George Carlin Reads More Blogs Than You Do

George Carlin talks to HuffPost about why he loves Bill Maher and Keith Olbermann, what he sees in Fox News, and why he's surprisingly unjaded about the Obama phenomenon. Also, he swears a lot.

Talk about straight talk — George Carlin became a comedy legend doing just that, with a stand-up act that told it like it was, usually in language that meant you had to hear it live or buy it on vinyl in a special section of the record store. Thirty-plus years, seven special words and umpteen comedy albums later, the indomitable Carlin gears up for another ear-blistering HBO special tonight at 10 p.m. in "George Carlin: It's Bad For Ya" — a live special featuring brand-new material skewering a typically broad range of topics. ETP had a preview of George Carlin live last week in a hilarious and illuminating phone interview, where we discovered an artist who is humble and sharp and uncompromising and active and thoughtful and opinionated as hell. Read the almost completely unabridged transcript of our conversation below (edited only for clarity) and find out who Carlin's favorite political comedian is (hint: it's not Jon Stewart or Stephen Colbert); why he's taking a pass on the human race; what he sees in Fox News; why he loves politics and humor but hates political humor; what he thinks about Barack Obama; what life lessons he takes from a master cellist; and who he's got bookmarked in the blogosphere. (NB: It's a non-exhaustive list; chances are, if you've got a blog, he's read it).

"George Carlin: It's Bad For Ya" is on HBO tonight at 10 p.m., tomorrow night at midnight and then throughout March on HBO2. So set your DVR or better yet, stay in — catching this guy live is something else, and we can now say that from experience. Catch some of his unvarnished, uncompromising pearls of wisdom below.

Let's start with your upcoming show. What's been getting under your skin for the past - what is it, two years?

Yeah. All the shows are always new - I've done 14 over a 31 year period, so about every two-and-a-half years I have enough new material to put on an HBO show. In this case, the show is called "It's Bad For Ya" and without being too specific, the show is about American bullshit — a lot of things that we say, things we accept and believe and don't question. A lot of this show has to do with the fact that people don't question things enough, we're kind of a little bit lazy when it comes to that. There's a lot of bullshit in this country that comes at you from religion, from government, from big business and that's basically the central idea for this show, and it takes different forms and different directions.

What, it's a 14 hour show then?

Ha ha ha, that's funny. Somehow I squeezed it into an hour.

So given your topic, has the current election cycle played into it? Has the recent political coverage been fodder for you?

Well, I don't do topical material ever — I don't like topical humor, I don't think it's funny, I think it's really easy to go, the targets are rather obvious and I think it's an easy way to go. Especially as a writer, I don't like the idea of something becoming dated in a period of one day or two days or a week or a month. I like writing things and knowing that they have a lifespan - that they can exist for a while and not be dated. When I look back on a lot of my material, with some very obvious exceptions, it's very free of that and it still holds up — and a lot of it holds up still, 20 or 30 years later, because it has a quality, something like a timeless quality. I don't really like really like pining things down to the moment or the year or the month — I think it's too easy to do and second of all I'd rather write my essays to have a longer span. It's a broader look at things. It's a removed perspective, from a distance.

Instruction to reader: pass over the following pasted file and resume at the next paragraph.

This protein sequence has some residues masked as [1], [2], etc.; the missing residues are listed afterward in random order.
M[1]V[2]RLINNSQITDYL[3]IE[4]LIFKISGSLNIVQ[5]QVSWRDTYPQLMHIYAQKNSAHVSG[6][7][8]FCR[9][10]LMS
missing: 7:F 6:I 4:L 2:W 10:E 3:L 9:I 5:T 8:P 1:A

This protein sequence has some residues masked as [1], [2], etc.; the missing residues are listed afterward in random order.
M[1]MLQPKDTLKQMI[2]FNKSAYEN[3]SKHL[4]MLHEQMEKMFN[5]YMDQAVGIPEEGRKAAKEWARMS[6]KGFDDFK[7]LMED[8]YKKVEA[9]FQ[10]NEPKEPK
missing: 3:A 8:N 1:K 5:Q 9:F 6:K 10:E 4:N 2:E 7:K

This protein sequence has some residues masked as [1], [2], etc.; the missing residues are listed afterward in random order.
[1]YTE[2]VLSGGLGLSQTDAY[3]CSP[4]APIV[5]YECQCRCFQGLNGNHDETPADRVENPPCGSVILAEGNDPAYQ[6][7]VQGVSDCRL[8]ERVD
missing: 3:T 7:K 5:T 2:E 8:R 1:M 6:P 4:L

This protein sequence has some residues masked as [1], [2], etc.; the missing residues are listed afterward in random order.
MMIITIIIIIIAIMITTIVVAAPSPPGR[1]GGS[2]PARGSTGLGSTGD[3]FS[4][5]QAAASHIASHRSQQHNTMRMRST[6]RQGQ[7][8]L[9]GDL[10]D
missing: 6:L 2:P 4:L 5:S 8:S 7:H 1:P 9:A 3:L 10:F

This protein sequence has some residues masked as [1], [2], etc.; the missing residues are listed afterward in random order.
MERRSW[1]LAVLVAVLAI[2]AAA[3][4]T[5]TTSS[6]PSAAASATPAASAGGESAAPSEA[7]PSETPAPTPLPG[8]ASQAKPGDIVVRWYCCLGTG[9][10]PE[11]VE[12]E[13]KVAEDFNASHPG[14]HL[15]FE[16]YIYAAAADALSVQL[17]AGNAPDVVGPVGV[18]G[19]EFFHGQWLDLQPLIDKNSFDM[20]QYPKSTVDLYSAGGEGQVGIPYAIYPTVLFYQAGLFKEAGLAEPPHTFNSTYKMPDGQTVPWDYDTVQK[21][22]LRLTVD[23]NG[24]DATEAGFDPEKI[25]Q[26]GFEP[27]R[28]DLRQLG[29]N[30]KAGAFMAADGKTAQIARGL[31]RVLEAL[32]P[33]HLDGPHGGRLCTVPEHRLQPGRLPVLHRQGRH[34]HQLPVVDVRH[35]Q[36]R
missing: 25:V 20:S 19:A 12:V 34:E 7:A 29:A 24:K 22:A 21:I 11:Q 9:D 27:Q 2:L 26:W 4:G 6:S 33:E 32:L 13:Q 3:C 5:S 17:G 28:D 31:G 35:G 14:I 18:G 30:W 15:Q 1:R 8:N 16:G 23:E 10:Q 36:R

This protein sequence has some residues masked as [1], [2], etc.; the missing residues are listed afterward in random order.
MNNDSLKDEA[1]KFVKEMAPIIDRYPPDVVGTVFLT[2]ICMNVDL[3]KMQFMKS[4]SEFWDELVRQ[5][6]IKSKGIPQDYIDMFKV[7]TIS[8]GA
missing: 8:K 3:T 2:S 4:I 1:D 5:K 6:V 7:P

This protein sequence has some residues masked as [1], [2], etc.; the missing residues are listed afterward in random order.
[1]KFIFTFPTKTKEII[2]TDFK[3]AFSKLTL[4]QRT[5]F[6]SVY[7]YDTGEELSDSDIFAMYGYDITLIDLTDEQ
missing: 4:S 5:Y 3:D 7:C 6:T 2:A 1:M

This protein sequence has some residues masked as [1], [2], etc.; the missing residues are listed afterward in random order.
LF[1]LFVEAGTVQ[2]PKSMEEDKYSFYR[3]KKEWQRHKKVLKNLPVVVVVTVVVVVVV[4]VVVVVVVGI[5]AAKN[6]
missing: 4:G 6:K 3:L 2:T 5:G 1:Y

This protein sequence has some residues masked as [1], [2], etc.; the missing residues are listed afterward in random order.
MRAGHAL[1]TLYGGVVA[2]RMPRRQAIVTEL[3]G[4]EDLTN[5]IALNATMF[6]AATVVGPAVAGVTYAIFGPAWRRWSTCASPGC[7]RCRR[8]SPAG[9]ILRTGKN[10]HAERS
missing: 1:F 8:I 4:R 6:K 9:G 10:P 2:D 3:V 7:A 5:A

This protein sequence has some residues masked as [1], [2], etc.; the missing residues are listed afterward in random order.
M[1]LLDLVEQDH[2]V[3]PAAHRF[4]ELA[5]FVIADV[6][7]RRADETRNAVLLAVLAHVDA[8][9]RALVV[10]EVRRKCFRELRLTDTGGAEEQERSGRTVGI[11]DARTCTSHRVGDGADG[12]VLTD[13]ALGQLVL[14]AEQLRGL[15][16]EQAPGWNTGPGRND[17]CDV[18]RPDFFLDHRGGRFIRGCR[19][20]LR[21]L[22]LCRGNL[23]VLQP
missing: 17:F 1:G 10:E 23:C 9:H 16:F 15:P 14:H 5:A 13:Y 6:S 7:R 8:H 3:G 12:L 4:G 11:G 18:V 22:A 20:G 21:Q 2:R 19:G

If you think that means he doesn't have much to say about politics, man oh man are you wrong. Find out what he thinks of Keith Olbermann, Jon Stewart, Bill Maher, Fox News, and the Obama phenomenon after the jump. Reader discretion advised. This guy likes to swear, and does it well.

To flip that, how does it feel when you look back on some of your more iconic material over that time? Like the filthy words, the words you still can't say on television?

Well, the principle of it is still always gonna be true, whether the tamper with a little word here or there, or begin to feel daring to allow a word in a different context or after a different hour at night — basically the piece holds up as being about the fact that there's a great inconsistency in the application of this standard that they have about language — you can't say this, you can't say that — it's just not consistent in any way. In terms of the general question you asked, it feels great to know that there are pieces of
material I did that I wrote and performed that people have taken something from over a long period of time and have seemed memorable to them. The piece about "
" had such a universal reach to it — everyone knows the problem of 'stuff' — the closet being full, the garage being full...

You've clearly seen my apartment.

(Laughs) Yeah, the attic or wherever, just the regular room you live in! So that struck a nice universal note and I was always very happy when people would bring that up to me. "The 7 Words That You Can Never Say On Television" which is the way I said them, that's the way I described them - to me they're not dirty words—